Heraldry, Terms, Charges, Annulet
Annulet is in Charges.
Around 1400. Window in the Chicheley Chapel at St Andrew's Church, Wimpole [Map] from the late 14th early 15th Century depicting alliances of the Ufford family (who are thought to have owned the manor of Wimpole before the Chicheleys) and the Plantagenets through the marriage of Ralph Ufford and Maud Plantagenet Countess Ulster, daughter of Henry Plantagenet 3rd Earl of Leicester 3rd Earl Lancaster .
From top to bottom, left to right:
Tiptoft Arms. The Tiptoft family owned the nearby manor of Harleston.
Avenell Arms. The Avenell family once held a manor in Wimpole.
Henry Plantagenet 3rd Earl of Leicester 3rd Earl Lancaster 1281 1345 Arms. Possibly Henry Plantagenet 3rd Earl of Leicester 3rd Earl Lancaster although the label doesn't appear to have the fleur de lys of France.
Engaine Arms. John de Engaine lived in Huntingdonshire.
Robert Ufford 1st Earl Suffolk who married Margaret Norwich Countess Suffolk whose father Walter Norwich owned the manor of Cobbs in Wimpole.
The figure in the middle is believed to represent William Ufford 2nd Earl Suffolk.
From an original description by James C Powell 1903.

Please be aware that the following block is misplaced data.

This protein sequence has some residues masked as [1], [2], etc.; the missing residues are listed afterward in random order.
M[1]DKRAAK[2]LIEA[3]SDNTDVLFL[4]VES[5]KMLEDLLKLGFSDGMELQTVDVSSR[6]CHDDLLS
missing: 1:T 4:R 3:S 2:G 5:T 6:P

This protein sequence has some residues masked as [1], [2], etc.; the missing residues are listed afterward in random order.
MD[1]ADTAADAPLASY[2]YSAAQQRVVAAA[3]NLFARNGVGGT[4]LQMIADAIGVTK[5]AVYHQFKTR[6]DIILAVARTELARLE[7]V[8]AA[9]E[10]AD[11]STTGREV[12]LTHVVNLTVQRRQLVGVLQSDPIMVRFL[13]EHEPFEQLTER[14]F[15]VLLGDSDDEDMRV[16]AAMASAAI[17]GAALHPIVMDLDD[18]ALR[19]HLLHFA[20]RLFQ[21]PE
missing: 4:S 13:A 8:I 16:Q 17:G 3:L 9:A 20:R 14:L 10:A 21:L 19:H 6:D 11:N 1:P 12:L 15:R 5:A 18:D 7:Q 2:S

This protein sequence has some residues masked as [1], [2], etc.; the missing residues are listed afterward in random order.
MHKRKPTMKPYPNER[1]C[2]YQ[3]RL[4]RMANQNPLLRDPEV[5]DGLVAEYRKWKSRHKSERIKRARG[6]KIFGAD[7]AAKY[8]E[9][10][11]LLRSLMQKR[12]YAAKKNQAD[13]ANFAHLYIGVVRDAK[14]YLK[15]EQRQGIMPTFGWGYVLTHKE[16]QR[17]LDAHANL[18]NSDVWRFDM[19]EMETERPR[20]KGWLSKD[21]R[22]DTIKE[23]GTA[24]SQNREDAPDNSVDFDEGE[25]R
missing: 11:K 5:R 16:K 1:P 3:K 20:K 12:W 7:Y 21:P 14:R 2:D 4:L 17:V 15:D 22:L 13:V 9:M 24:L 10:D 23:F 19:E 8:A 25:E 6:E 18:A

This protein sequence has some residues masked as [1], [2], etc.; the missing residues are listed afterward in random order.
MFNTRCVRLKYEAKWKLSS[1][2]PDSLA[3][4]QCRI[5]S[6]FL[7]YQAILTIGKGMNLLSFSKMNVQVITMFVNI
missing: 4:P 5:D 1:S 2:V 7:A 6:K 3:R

Section I Tumuli 1843. The 30th of June 1843 was occupied in examining the middle part of a large barrow on Brassington Moor, usually called Galley Lowe [Map], but formerly written Callidge Lowe, which is probably more correct. About two feet from the surface were found a few human bones mixed with rats' bones and horses' teeth; amongst these bones (which had been disturbed by a labourer digging in search of treasure) the following highly interesting and valuable articles were discovered: several pieces of iron, some in the form of rivets, others quite shapeless, having been broken on the occasion above referred to, two arrow-heads of the same metal, a piece of coarse sandstone, which was rubbed into the form of a whetstone; an ivory pin or bodkin, of very neat execution; the fragments of a large urn of well-baked earthenware, which was glazed in the interior for about an inch above the bottom; two beads, one of green glass, the other of white enamel, with a coil of blue running through it, and fourteen beautiful pendant ornaments of pure, gold, eleven of which are encircled by settings of large and brilliantly coloured garnets, two are of gold without setting, and the remaining one is of gold wire twisted in a spiral manner, from the centre towards each extremity (a gold loop of identical pattern is affixed to a barbaric copy of a gold coin of Honorius in the writer's possession); they have evidently been intended to form one ornament only, most probably a necklace, for which use their form peculiarly adapts them. It will here not be out of place to borrow some quotations relative to a remarkable superstition connected with glass beads similar to those discovered in Galley Lowe, particularly the one having "two circular lines of opaque sky-blue and white," which seem to represent a serpent entwined round a centre, which is perforated. "This was certainly one of the Glain Neidyr of the Britons, derived from glain, which is pure and holy, and neidyr, a snake. Under the word glain, Mr. Owen, in his Welsh Dictionary, has given the following article: "The Nair Glain, transparent stones, or adder stones, were worn by the different orders of the Bards, each exhibiting its appropriate colour. There is no certainty that they were worn from superstition originally; perhaps that was the circumstance which gave rise to it. Whatever might have been the cause, the notion of their rare virtues was universal in all places where the Bardic religion was taught."